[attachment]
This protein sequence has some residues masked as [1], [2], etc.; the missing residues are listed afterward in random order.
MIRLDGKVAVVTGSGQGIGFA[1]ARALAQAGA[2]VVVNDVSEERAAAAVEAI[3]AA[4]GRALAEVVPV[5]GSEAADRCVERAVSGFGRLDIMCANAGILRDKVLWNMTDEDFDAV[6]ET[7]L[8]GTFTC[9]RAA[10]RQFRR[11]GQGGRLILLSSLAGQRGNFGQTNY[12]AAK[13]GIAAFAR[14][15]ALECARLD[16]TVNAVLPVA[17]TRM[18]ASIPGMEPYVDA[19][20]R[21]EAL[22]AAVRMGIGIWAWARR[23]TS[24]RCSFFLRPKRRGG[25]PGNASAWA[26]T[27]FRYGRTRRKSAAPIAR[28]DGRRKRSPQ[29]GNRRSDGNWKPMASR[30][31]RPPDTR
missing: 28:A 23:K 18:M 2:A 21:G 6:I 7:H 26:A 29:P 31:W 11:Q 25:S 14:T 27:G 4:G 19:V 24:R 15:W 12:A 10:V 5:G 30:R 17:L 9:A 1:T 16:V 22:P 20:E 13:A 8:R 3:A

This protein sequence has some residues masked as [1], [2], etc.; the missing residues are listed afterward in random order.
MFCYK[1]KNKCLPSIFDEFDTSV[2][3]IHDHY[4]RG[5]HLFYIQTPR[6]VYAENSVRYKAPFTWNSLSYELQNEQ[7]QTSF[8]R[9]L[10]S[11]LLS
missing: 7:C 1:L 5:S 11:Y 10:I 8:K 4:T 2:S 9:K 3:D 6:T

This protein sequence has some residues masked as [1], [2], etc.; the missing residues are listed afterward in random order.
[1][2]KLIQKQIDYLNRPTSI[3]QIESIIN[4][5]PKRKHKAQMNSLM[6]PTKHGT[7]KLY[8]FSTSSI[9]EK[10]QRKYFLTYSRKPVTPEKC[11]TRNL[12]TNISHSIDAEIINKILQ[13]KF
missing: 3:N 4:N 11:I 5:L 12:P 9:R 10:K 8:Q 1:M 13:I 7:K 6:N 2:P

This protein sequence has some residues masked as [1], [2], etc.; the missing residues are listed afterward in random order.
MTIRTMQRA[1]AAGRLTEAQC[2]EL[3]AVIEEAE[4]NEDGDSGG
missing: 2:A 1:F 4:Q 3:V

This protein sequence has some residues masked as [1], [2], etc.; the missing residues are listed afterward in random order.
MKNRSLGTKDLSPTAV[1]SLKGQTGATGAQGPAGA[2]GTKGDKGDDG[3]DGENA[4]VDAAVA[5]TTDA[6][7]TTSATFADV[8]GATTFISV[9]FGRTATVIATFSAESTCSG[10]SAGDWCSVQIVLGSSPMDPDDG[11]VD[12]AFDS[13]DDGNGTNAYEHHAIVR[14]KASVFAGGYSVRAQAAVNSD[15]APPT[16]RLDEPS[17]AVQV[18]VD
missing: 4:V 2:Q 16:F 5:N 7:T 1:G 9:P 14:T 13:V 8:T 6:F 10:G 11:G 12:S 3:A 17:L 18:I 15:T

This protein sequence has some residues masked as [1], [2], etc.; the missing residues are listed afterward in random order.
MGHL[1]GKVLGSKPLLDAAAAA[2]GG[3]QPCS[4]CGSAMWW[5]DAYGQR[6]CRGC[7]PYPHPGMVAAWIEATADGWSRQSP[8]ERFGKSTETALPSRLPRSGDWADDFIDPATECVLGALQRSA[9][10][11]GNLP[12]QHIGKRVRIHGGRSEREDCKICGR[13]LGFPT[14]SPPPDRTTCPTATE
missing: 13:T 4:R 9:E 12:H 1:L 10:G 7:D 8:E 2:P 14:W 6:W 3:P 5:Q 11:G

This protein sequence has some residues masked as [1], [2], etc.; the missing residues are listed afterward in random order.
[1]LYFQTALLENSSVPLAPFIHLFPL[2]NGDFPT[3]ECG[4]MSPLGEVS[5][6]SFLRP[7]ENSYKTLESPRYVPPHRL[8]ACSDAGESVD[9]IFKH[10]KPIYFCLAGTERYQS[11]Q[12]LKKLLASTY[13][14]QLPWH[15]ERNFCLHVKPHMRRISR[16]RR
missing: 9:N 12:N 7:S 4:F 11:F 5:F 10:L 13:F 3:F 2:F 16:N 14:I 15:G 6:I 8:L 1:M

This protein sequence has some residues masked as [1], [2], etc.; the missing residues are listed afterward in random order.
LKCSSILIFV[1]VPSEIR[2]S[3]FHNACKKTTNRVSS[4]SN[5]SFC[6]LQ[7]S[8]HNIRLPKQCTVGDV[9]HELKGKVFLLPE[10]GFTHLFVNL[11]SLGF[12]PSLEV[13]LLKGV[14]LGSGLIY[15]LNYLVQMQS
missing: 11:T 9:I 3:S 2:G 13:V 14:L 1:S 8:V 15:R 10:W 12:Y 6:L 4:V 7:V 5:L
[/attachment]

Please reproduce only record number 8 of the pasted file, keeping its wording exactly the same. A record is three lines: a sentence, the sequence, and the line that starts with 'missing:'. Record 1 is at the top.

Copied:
This protein sequence has some residues masked as [1], [2], etc.; the missing residues are listed afterward in random order.
LKCSSILIFV[1]VPSEIR[2]S[3]FHNACKKTTNRVSS[4]SN[5]SFC[6]LQ[7]S[8]HNIRLPKQCTVGDV[9]HELKGKVFLLPE[10]GFTHLFVNL[11]SLGF[12]PSLEV[13]LLKGV[14]LGSGLIY[15]LNYLVQMQS
missing: 11:T 9:I 3:S 2:G 13:V 14:L 1:S 8:V 15:R 10:W 12:Y 6:L 4:V 7:V 5:L